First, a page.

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I am a philosophy student but I'm also interested in philosophy of mind, a field that overlaps issues in psychology and neuroscience these days. This passage is taken from a similar multidisciplinary book but this particular passage is mentioning various neuroimaging techniques. I have difficulty understanding what is meant by the embolden phrase. I am not sure whether "within and between" has a technical or simply a semantic/grammatical significance. In either case I remain confused. And hence I was not sure which site if at all is appropriate for asking clarification.

Within page 17 of the book Irreducible Mind: Toward a Psychology for the 21st Century by Kelly, et al. (2007), it says...

The third development was the advent and maturation of the functional neuroimaging technologies mentioned in the Introduction, which enable us to observe directly, without opening up the skull , the activity of the working human brain. Two principal classes of such methods are currently available, although others are under development.12 The first provides measures of the electric and magnetic fields directly generated by neuroelectric activity in populations of suitably located and oriented cortical neurons (electroencephalography [EEG]; magnetoencephalography [MEG]). The second provides measures of hemodynamic or metabolic consequences of neural activity such as local changes of blood flow, glucose consumption, or blood oxygenation (especially positron emission tomography [PET]; and functional magnetic resonance imaging [fMRI]). All these technologies are complex and expensive, and they tend within and between classes to have complementary strengths and weaknesses (see, e.g., Nunez & Silberstein, 2000; Toga & Mazziotta, 1996; Wikswo, Gevins, & Williamson, 1993). Together, they undoubtedly constitute a major methodological advance for cognitive neuroscience. Indeed, scarcely an issue now goes by of any cognitive neuroscience journal that does not contain one or more papers featuring images outfitted with colored spots identifying regions of "significant" brain "activation" produced by some stimulus or task.13

I first posted the passage to esl and english.se but the answers I got were not definitive.

An answerer on esl.se told me it may have to do with within-subject and between-subject experiment methods or convey a similar meaning.

On english.se I was told it could simply be the common phrasal verb "tend to" with "within and between" breaking it up as a parenthetical clause with commas missed. That is it can be rewritten as "they tend, within and between classes, to have..."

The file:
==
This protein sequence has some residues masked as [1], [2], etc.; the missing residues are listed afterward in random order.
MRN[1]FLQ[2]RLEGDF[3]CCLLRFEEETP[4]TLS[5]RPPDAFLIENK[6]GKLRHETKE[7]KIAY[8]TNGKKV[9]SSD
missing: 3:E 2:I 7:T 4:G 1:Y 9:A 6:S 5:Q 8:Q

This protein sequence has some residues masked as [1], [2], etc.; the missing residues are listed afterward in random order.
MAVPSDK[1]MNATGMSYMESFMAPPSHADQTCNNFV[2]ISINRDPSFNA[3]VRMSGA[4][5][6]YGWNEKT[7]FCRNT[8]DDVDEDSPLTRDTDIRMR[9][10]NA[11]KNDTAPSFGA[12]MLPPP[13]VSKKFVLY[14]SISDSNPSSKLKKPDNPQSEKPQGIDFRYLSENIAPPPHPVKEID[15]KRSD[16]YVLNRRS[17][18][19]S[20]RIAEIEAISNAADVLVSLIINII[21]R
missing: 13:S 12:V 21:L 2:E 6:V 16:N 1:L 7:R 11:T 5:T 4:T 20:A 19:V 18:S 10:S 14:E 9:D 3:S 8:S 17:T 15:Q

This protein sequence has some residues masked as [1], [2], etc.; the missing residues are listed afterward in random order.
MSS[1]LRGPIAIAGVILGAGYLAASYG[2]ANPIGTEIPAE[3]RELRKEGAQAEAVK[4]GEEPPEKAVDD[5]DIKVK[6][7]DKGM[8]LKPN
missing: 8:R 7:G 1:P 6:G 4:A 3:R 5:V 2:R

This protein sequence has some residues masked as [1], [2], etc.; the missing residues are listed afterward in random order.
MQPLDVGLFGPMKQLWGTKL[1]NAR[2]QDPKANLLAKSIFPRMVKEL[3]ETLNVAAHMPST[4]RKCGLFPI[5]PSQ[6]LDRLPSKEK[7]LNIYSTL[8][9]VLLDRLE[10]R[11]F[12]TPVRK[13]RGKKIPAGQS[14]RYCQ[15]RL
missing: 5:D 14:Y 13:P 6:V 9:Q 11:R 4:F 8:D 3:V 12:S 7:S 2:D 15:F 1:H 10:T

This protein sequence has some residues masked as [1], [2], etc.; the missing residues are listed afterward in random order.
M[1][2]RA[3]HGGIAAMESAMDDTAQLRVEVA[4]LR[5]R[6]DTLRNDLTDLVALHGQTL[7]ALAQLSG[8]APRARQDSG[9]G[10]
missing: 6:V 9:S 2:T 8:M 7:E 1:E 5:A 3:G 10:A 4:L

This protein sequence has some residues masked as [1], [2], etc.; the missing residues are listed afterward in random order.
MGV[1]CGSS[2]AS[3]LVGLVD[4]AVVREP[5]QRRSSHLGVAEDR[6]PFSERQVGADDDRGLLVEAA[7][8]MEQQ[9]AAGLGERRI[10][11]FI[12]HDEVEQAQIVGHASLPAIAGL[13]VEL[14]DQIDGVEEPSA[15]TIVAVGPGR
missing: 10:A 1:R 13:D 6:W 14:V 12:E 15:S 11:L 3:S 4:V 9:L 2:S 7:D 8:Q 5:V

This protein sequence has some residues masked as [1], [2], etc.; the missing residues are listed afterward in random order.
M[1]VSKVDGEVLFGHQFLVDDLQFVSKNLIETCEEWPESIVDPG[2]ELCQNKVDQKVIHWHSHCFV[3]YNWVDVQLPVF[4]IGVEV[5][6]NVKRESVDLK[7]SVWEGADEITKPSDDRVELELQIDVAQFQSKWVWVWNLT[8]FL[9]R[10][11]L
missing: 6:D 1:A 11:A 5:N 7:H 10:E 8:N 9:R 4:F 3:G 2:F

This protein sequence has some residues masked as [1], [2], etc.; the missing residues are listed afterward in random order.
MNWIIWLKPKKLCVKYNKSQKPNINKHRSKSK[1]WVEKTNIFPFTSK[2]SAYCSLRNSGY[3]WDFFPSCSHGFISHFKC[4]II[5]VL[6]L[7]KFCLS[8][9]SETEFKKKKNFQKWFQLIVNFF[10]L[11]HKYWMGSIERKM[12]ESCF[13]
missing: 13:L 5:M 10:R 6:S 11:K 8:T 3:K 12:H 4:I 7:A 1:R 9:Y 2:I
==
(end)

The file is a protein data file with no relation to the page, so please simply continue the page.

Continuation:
In either case I don't know what "classes" the author is talking about. Are these classes of the imaging devices he enumerates? This latter question could be quite technical. Still excuse me if this was not the right question for this site.

References

Kelly, E. F., Kelly, E. W., Crabtree, A., Gauld, A., & Grosso, M. (2007). Irreducible mind: Toward a psychology for the 21st century. Plymouth, UK: Rowman & Littlefield.

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This is kinda unclear so I'm not sure my reading is the correct one. But for me the two classes are the electric/magnetic class of imaging techniques and the hemodynamic/metabolic class of imaging techniques, and each class has multiple methods within it. It's a world that looks like this: {[EEG,MEG],[PET,fMRI]}. Within a single class, the multiple methods have complementary strengths and weaknesses, at the same time, the two classes have complementary strengths and weaknesses relative to each other. Within a class, you can be looking at the same type of information but have different trade-offs in terms of temporal and spatial resolution, or image quality and expense, depending on the method. Between classes, you're looking at fundamentally different types of information, so you get a different (complementary) picture of the brain's activity.
Squashing both of those contrasts down into one sentence, you have "they tend within and between classes to have complementary strengths and weaknesses"

Probably.

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  • $\begingroup$ This sounds very close and sensible. Thanks. $\endgroup$ – infatuated Sep 27 '18 at 16:18
  • $\begingroup$ Are you able to provide some "further reading" on the subject? (An article, a couple of good websites, a book?) $\endgroup$ – Chris Rogers Sep 27 '18 at 19:33

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